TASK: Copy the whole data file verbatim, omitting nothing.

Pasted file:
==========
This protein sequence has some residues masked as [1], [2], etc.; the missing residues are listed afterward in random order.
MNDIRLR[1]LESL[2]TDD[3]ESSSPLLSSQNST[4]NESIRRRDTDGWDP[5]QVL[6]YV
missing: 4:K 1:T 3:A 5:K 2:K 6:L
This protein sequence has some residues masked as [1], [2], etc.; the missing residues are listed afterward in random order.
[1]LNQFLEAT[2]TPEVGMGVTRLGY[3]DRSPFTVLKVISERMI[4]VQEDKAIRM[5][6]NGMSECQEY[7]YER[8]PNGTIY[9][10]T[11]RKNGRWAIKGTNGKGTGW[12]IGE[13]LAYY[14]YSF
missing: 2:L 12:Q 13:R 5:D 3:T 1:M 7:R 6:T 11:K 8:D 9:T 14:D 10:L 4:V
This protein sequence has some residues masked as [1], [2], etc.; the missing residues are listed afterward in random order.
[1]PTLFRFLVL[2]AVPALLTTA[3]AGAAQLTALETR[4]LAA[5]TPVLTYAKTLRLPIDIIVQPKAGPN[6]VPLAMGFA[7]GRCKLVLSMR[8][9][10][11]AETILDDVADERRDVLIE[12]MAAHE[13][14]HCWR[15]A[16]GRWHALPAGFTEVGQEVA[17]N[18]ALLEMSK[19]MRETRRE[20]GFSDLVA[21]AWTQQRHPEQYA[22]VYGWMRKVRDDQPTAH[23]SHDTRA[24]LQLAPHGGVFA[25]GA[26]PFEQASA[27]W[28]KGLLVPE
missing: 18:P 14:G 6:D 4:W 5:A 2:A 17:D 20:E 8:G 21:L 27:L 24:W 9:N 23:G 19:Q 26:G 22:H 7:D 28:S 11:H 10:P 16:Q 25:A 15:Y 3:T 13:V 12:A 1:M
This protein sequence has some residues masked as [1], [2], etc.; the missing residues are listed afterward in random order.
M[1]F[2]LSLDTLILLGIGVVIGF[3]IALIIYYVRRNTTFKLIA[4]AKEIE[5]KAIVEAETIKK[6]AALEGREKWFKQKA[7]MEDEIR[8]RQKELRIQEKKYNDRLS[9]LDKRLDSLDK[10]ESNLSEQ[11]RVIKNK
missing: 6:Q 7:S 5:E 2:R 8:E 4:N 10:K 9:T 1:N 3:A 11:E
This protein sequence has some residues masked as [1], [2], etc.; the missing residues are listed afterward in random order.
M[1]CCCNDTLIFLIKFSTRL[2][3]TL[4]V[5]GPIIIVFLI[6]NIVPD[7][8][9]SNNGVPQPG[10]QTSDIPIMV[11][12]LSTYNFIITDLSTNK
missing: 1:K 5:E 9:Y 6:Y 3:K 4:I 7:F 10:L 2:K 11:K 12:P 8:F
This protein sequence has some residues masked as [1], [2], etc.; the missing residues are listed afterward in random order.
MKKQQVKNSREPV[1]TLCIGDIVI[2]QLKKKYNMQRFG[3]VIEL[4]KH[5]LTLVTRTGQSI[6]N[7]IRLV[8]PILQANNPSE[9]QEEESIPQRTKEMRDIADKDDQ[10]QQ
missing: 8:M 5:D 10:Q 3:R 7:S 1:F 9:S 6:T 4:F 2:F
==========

This protein sequence has some residues masked as [1], [2], etc.; the missing residues are listed afterward in random order.
MNDIRLR[1]LESL[2]TDD[3]ESSSPLLSSQNST[4]NESIRRRDTDGWDP[5]QVL[6]YV
missing: 4:K 1:T 3:A 5:K 2:K 6:L
This protein sequence has some residues masked as [1], [2], etc.; the missing residues are listed afterward in random order.
[1]LNQFLEAT[2]TPEVGMGVTRLGY[3]DRSPFTVLKVISERMI[4]VQEDKAIRM[5][6]NGMSECQEY[7]YER[8]PNGTIY[9][10]T[11]RKNGRWAIKGTNGKGTGW[12]IGE[13]LAYY[14]YSF
missing: 2:L 12:Q 13:R 5:D 3:T 1:M 7:R 6:T 11:K 8:D 9:T 14:D 10:L 4:V
This protein sequence has some residues masked as [1], [2], etc.; the missing residues are listed afterward in random order.
[1]PTLFRFLVL[2]AVPALLTTA[3]AGAAQLTALETR[4]LAA[5]TPVLTYAKTLRLPIDIIVQPKAGPN[6]VPLAMGFA[7]GRCKLVLSMR[8][9][10][11]AETILDDVADERRDVLIE[12]MAAHE[13][14]HCWR[15]A[16]GRWHALPAGFTEVGQEVA[17]N[18]ALLEMSK[19]MRETRRE[20]GFSDLVA[21]AWTQQRHPEQYA[22]VYGWMRKVRDDQPTAH[23]SHDTRA[24]LQLAPHGGVFA[25]GA[26]PFEQASA[27]W[28]KGLLVPE
missing: 18:P 14:G 6:D 4:W 5:A 2:A 17:D 20:E 8:G 21:L 27:L 24:W 9:N 23:G 19:Q 26:G 22:H 7:D 28:S 11:H 10:P 16:Q 25:A 15:Y 3:T 13:V 12:A 1:M
This protein sequence has some residues masked as [1], [2], etc.; the missing residues are listed afterward in random order.
M[1]F[2]LSLDTLILLGIGVVIGF[3]IALIIYYVRRNTTFKLIA[4]AKEIE[5]KAIVEAETIKK[6]AALEGREKWFKQKA[7]MEDEIR[8]RQKELRIQEKKYNDRLS[9]LDKRLDSLDK[10]ESNLSEQ[11]RVIKNK
missing: 6:Q 7:S 5:E 2:R 8:E 4:N 10:K 9:T 1:N 3:A 11:E
This protein sequence has some residues masked as [1], [2], etc.; the missing residues are listed afterward in random order.
M[1]CCCNDTLIFLIKFSTRL[2][3]TL[4]V[5]GPIIIVFLI[6]NIVPD[7][8][9]SNNGVPQPG[10]QTSDIPIMV[11][12]LSTYNFIITDLSTNK
missing: 1:K 5:E 9:Y 6:Y 3:K 4:I 7:F 10:L 2:K 11:K 12:P 8:F
This protein sequence has some residues masked as [1], [2], etc.; the missing residues are listed afterward in random order.
MKKQQVKNSREPV[1]TLCIGDIVI[2]QLKKKYNMQRFG[3]VIEL[4]KH[5]LTLVTRTGQSI[6]N[7]IRLV[8]PILQANNPSE[9]QEEESIPQRTKEMRDIADKDDQ[10]QQ
missing: 8:M 5:D 10:Q 3:R 7:S 1:F 9:S 6:T 4:F 2:F